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Ancient Babylonian Astronomy and the zodiac Calendar

Ancient Babylonian astronomy dates back to 1,800 BC and ultimately concerned itself in the establishment of an accurate calendar, the emphasis was on recording and calculating the motions of the Sun and Moon.

Babylonian temple astronomers called “tupsar Enuma Enlil” observed the skies for centuries and recorded their findings in astronomical diaries and star catalogues. Using these observations Babylonian astronomers had the ability to predict lunar and later solar eclipses with fairly precise accuracy. From Babylonian astronomy the Saros-cycle was developed. The Saros cycle is a period of 223 synodic months, or 18 years+11.3 days in reflection of the lunar and solar patterns.

The results of Babylonian astronomy predictions were also able to calculate that 235 lunar months are nearly identical to 19 solar years, with a difference of two hours. In conclusion to this observation, seven out of nineteen years should be leap years with an extra month.
Babylonian astronomy compiled detailed stellar catalogues becoming the principle of which we refer to as the Zodiac calendar.
Ancient Babylonian astronomy and astrological data records may have been motivated by religious reasoning. Such occurrences as a planets first and last appearance in the sky were taken to have astrological significance in foretelling human fate and destiny.

A Diary of Ancient Babylonian Astrology

A typical diary of ancient Babylonian astrology consists with a statement on the length of the previous month, followed by observations made for the current month. Details such as the time between sunset and moonset are given as well as intervals between the risings of the waxing moon.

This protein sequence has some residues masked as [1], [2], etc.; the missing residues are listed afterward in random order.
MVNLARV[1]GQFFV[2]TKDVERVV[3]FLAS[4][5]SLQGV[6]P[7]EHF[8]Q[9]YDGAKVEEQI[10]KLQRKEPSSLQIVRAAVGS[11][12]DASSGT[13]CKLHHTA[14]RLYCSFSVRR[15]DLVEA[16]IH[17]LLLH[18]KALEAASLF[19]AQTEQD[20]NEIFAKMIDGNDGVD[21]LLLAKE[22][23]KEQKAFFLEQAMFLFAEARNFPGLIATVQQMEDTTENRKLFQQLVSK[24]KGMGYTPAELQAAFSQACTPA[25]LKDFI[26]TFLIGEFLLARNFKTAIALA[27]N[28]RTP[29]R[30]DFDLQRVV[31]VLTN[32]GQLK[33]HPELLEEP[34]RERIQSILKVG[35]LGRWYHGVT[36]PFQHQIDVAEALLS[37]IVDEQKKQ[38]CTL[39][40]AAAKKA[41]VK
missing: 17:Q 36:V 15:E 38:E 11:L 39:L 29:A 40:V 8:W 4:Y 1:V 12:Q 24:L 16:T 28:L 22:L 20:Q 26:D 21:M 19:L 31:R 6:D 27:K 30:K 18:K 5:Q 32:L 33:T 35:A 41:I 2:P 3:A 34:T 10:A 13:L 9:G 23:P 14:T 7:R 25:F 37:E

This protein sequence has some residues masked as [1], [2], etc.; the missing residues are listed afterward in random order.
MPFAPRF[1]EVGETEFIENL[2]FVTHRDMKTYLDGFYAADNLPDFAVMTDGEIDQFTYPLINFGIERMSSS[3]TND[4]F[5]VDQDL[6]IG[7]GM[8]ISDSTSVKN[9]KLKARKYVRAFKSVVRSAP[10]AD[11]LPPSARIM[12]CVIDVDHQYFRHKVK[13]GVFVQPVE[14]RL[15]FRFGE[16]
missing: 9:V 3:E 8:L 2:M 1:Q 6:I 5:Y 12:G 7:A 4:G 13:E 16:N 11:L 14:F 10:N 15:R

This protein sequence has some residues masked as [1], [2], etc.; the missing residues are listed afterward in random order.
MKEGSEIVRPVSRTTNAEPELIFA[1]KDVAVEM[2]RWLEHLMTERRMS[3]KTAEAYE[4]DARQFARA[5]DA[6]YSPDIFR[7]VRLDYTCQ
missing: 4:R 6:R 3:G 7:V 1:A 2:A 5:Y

When eclipses are recorded notice is given of the visible planets and their positions including the duration of the eclipse.

Significant attention is given to the appearances of Sirius in all recordings. The diaries of Ancient Babylonian astrology included details of atmospheric phenomena such as rainbows and halos, alongside various local events like fires and theft. Astrology was not studied as a personal aid, but for the benefit of the king and the land.

Ancient Babylonian astrology prediction and sexagesimal numbers

Calculations for accurate predictions were affected by use of the sexagesimal system of numbers. This system is still in use today. The sexagesimal system has a place value of 60 to measure time and angle. I.e. 60 seconds in a minute and 60 minutes in an hour. The ancient Babylonian sexagesimal system included dividing a circle into 360 degrees and the year into 12 parts.

The Ancient Babylonian Astronomy Calendar

Babylonian astronomy calculations and predictions evolved into a calendar. The Babylonian calendar is based on a lunar year.
There were 12 months in a lunar year. These months were much shorter than the months we know today, and often an extra month was added. A Babylonian year started with the spring equinox. As an example of how ancient Babylonian astrology worked for the people and their beliefs. The position of the sun and the moon in the sky during what we know as the spring equinox was a good omen for agriculture, a time for planting, then by calculation they were able to predict when the next good omen for agriculture should appear.